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Hook & Barrel
A Lifestyle Magazine for Modern Outdoorsmen

Nina Rogers

Air Force First Lieutenant Nina Rogers is a force to be reckoned with in the outdoors.

Interview with Nina Rogers

H&B: Tell me about growing up and how you got into outdoor sports?

NR: I was actually born in New Jersey and lived there until I was eight years old. My dad retired from the Army and moved us to Tennessee. As a toddler, Disney videos didn’t interest me at all, but one day when my dad was watching a hunting show, I sat and watched the whole hour-long show.

My dad was an avid outdoorsman, and I always begged him to take me on his outdoor adventures. He taught my four siblings and me how to hunt and fish. I started hunting when I was nine, and my dad bought my first rifle — a Remington 700 SPS youth model rifle in .243 Winchester. My dad took me to the range and put apples at 25 to 120 yards and taught me the fundamentals of rifle marksmanship. I exploded the apple at 120 yards and nicked the one at 125 yards. In my dad’s words, “Not bad for a nine year old.”

Tell me about your decision to go the Air Force Academy and pursue a military career.

My dad served 21 years in the military. He was in the Army for 10 years serving as an Army Pathfinder and sniper — and 11 more years in the National Guard. He also served as a police officer. I wanted to be just like my dad when I grew up, and all I’d ever known was the military lifestyle. I argue that my dad didn’t raise me; he trained me.

So when I decided to go into the military, he told me Air Force would treat me better. My mom wouldn’t let me enlist—she said, “you’re going to college.” So I went to the Air Force Academy. I focused on military strategic studies and minored in Portuguese. I also played lacrosse.

Did you hunt at the Academy?

I rarely had time to do anything outside of school. But for two years, I was the only female in the Outfitters Club. We had an annual elk hunt, and in my freshman year I didn’t draw a tag but went for the learning experience.

The guy I was shadowing shot an elk, and when we got to the elk, I gutted it with him. After that, I recruited other women to join the club. I think that’s where my advocacy for women and kids in the outdoors started.

How did you get involved with the outdoor industry as an influencer?

I actually didn’t know what an influencer was when I first got a following. In 2017, I came home on leave and went hunting with my dad. I got my first buck, and I knew the tradition of biting the deer heart, so I did it and took a video of it. I posted it, and the next thing I know Barstool Sports and Old Row Outdoors reposted it. And the followers started coming.

nina rogers

Where and what is your favorite thing to hunt?

My favorite thing in the world to hunt is turkey.  They’re so interactive—it’s like having a conversation with the bird. And Tennessee is my favorite place to hunt. But I’ll travel anywhere to get my slam.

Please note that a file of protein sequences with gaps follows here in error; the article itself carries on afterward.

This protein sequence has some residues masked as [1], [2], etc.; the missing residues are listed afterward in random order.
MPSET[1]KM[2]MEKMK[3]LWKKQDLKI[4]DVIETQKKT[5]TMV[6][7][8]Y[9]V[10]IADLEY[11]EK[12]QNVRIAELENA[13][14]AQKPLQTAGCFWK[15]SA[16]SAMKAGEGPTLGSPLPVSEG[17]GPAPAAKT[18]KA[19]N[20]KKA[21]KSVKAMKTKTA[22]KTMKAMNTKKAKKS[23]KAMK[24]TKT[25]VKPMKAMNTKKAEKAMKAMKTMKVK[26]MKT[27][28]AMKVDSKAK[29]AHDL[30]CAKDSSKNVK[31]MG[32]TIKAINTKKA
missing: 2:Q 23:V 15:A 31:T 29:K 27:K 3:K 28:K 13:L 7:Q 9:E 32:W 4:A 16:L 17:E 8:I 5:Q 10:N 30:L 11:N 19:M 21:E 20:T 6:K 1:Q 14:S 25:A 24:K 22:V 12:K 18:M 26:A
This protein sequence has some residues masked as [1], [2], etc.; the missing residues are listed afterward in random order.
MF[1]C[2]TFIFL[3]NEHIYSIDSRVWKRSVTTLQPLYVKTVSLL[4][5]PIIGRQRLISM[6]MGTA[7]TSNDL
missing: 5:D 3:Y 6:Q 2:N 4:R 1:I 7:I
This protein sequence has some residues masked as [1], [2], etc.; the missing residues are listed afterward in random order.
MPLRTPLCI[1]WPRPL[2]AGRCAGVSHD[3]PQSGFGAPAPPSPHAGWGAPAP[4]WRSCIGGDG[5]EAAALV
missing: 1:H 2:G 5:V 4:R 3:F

Best one-that-got-away story?

You mean worst?! I finally drew a tag for the annual elk hunt at the Academy, and I called in an elk. There was a herd running down the mountain, and I chased them for several miles. I waited on the largest bull (my dad always taught me, “aim small, miss small”), and at 275 yards with my .308, I dropped it. He got up and started running. I was following a perfect blood trail, but then the blood just stopped.

I searched high and low, and after several hours I finally found him. But when I got to him, someone had cut his head off for his antlers and left his body. The game warden wouldn’t let me keep him because I couldn’t prove it was a legal harvest, so my first elk was ripped away from me.

What’s your most memorable hunting trip?

I went turkey hunting in Tennessee with Maggie Williams, an Arkansas pageant girl and duck hunter. On our second day, I called in a turkey — I wanted Maggie to get her bird. But when he came in, she didn’t get him. We hunted hard for three days and finally left the woods and went to a gas station in the middle of nowhere.

A guy in the station asked what we were hunting, and we told him. He said he had a lease where we could definitely get a bird. It was Easter Sunday, and he told us to follow him to his house where his son would take us out. It was a little crazy, but we went out with him (after he finished his Easter dinner), and three hours later we had two birds.

You also fish; did your dad teach you that too?

I fish for bass and trout. There’s good trout fishing in Tennessee. My dad taught me the basics of fishing, but I had to teach myself a lot.

What do you do when you’re not hunting, fishing or working?

I love bow fishing. I go to the gym almost every day. I’m big into fitness. I love to sing—mostly ‘90’s country music. And I love country swing dancing and two stepping! I like to dance at the Dirty Bourbon in New Mexico—everybody there knows how to dance!


How To Apply for Hunting Tags Out West

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